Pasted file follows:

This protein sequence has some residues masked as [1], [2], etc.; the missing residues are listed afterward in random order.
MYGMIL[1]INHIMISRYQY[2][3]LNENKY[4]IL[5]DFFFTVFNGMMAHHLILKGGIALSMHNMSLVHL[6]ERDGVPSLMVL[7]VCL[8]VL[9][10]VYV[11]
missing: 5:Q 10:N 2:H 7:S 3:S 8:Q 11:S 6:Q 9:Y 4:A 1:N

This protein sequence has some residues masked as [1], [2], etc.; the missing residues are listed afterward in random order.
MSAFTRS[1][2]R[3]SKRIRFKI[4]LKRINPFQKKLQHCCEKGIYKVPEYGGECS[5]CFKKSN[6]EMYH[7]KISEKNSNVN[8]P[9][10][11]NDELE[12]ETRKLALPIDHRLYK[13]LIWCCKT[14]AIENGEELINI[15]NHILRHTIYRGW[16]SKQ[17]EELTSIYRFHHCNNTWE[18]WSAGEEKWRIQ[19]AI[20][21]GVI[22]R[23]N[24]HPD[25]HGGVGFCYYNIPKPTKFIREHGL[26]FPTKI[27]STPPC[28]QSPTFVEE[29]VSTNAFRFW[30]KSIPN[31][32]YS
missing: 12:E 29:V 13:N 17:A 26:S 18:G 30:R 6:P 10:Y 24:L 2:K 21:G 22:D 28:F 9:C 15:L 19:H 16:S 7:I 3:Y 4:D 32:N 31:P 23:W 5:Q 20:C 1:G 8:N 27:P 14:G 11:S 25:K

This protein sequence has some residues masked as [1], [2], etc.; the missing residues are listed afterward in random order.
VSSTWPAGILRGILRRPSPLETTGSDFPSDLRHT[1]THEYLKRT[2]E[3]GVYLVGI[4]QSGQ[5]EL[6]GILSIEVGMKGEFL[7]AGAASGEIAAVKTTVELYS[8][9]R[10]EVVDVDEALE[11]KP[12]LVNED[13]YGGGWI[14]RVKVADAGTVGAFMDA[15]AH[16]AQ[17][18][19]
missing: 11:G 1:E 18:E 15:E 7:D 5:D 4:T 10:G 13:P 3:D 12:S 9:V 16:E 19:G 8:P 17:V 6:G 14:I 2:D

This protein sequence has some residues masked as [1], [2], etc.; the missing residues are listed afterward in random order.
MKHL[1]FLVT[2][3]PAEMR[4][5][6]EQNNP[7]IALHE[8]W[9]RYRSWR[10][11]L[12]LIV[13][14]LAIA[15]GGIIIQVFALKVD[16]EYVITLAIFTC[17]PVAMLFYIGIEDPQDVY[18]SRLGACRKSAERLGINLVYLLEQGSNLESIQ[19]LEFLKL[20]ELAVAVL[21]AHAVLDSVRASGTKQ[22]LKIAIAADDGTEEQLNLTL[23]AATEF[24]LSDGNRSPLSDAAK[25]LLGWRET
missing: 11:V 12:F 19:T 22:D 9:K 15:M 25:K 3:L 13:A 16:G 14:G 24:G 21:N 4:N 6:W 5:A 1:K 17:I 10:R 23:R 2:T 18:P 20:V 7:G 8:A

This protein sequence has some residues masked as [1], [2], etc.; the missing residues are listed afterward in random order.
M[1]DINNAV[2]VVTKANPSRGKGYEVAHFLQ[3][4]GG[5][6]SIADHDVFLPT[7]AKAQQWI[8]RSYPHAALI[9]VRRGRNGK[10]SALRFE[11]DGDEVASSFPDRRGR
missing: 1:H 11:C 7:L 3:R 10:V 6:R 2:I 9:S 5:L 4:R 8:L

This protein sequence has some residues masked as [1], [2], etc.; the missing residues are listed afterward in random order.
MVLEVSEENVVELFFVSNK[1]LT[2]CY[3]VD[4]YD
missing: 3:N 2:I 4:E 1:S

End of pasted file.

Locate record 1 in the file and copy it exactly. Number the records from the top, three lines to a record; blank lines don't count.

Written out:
This protein sequence has some residues masked as [1], [2], etc.; the missing residues are listed afterward in random order.
MYGMIL[1]INHIMISRYQY[2][3]LNENKY[4]IL[5]DFFFTVFNGMMAHHLILKGGIALSMHNMSLVHL[6]ERDGVPSLMVL[7]VCL[8]VL[9][10]VYV[11]
missing: 5:Q 10:N 2:H 7:S 3:S 8:Q 11:S 6:Q 9:Y 4:A 1:N